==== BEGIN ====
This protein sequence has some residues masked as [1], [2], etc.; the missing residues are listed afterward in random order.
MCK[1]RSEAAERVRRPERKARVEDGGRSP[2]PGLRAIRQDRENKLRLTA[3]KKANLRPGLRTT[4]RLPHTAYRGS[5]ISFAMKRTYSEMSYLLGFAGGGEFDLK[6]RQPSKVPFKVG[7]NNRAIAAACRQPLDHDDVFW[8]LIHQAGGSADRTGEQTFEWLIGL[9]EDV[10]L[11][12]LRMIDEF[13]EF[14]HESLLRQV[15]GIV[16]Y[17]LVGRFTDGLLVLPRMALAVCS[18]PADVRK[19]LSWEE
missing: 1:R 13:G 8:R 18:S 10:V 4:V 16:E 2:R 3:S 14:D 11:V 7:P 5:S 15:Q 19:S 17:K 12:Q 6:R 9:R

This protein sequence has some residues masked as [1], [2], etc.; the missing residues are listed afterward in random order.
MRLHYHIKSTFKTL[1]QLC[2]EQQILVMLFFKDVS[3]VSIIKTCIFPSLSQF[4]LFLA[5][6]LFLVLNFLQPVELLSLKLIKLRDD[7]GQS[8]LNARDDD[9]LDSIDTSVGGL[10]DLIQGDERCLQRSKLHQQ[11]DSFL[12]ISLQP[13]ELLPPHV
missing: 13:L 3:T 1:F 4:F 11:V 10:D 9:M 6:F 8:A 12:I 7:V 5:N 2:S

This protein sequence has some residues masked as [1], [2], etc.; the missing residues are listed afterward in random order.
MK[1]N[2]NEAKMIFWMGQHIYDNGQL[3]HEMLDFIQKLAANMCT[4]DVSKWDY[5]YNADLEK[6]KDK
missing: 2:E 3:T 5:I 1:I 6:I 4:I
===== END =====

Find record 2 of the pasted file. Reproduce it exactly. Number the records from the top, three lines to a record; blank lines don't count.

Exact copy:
This protein sequence has some residues masked as [1], [2], etc.; the missing residues are listed afterward in random order.
MRLHYHIKSTFKTL[1]QLC[2]EQQILVMLFFKDVS[3]VSIIKTCIFPSLSQF[4]LFLA[5][6]LFLVLNFLQPVELLSLKLIKLRDD[7]GQS[8]LNARDDD[9]LDSIDTSVGGL[10]DLIQGDERCLQRSKLHQQ[11]DSFL[12]ISLQP[13]ELLPPHV
missing: 13:L 3:T 1:F 4:F 11:V 10:D 9:M 6:F 8:A 12:I 7:V 5:N 2:S